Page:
You do say this in English (I'm American). But you wouldn't say it if you were going to their house. Rather, if someone said "are grandma and grandpa coming to us"? You would say "no we are going to grandma and grandpa".
It is more uncommon, but not unheard of. It depends on context and without context you'd assume they mean their house in the sentence above--sometimes duolingo does such sentences. ---ie. Pardon ik ben een appel.
A more clear sentence would be, "we are going to grandma and grandpa's house."
It depends. You could already be at Grandpa's house and jump out of the car and tell mom and dad that you are going to grandma and grandpa or you could be at your own house and grandma and grandpa have just arrived and you are going to greet them, or they could simply be in another room.
My Dutch wife confirms that this is what you say when you are going to visit oma and opa at their house.. so lets admit that that is what this means and forget other scenarios. In Dutch you say you are going to the person but in English you say you are going to the place that belongs to them, their house is their possession. So the correct English must have the s at the end. We are going to grandma and grandpa's (house). Please just admit that this is wrong and correct it.
It actually is a fairly good reason. They have to put every single optional translation in by hand. If they did every minor usage, that would be a lot of work, and it would slow down the path to beta and then full release considerably. This is true of all the languages. The German tree doesn't accept "nanny" or "nana" either, as far as I know. There are simply too many words in the English language to include every possible translation ever.
Thank you, I see that you understand my argument, and I understand and accept yours. By the way, I realise that obviously not every alternate translation could be noted before the beta release of the course. I did not necessarily expect 'nana (etc.)' to be accepted, I just think it should be. I suppose that's really the point of the beta phase - fix up mistakes, and make the course more user-friendly to everyone. Grazzi ħafna.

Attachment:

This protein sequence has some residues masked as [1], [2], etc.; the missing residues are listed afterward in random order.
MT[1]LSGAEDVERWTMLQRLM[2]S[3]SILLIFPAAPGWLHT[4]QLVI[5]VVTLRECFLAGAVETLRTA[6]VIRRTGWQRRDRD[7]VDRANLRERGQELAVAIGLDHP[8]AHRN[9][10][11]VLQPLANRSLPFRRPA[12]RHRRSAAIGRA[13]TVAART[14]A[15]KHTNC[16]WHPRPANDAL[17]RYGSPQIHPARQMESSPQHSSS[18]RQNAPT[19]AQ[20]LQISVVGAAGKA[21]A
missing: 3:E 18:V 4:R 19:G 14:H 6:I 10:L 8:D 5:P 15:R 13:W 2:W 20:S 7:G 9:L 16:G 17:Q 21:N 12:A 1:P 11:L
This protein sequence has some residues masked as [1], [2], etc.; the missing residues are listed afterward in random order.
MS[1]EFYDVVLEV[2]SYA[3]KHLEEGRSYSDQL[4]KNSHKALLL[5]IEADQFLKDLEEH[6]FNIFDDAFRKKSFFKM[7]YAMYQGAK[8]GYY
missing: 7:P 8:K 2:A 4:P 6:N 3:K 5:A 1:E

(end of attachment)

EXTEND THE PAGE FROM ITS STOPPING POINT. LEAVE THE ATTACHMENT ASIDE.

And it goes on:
I still have to disagree. One or two extra alternate translates cannot possibly slow down the entire course. And when it comes down to it, 'nana' and 'nanny' are both very commonly used terms and should definitely be accepted.
And besides, what is the 'Report' button for? It is so alternate translations and mistakes can be brought to the course-makers' attention. 'Nana / nanny' are just as valid alternate translations for this sentence as any other translations for any other sentences.
Your disagreement is duly noted, but economies of time disagree with you--the more things you have to do (there are many sentences with grandma or other words that people want accepted) the more time it takes to release a product. They would have to do all the sentences with "grandma" plus any others that have alternate meanings that people report--you can see that this could get out of hand quickly.
As far as 'nana' and 'nanny' being very common, I never hear them in the western or eastern United States, (I think it's a southern thing)? It's VERY regional.
However, I agree with you that if you report it and they accept it, then great! However, for the time being, it might be safer to use the standard "grandma".
This in English is fine. It seems strange only without context. "Who do you ask about forestry?" "I go to grandpa and/or grandma."
But more importantly, in Dutch when you go to (someone), you go to their location.
Naar is to but try to think of it as being synonymous with 'near'. I go near grandpa and grandma, where 'near' means into their vicinity.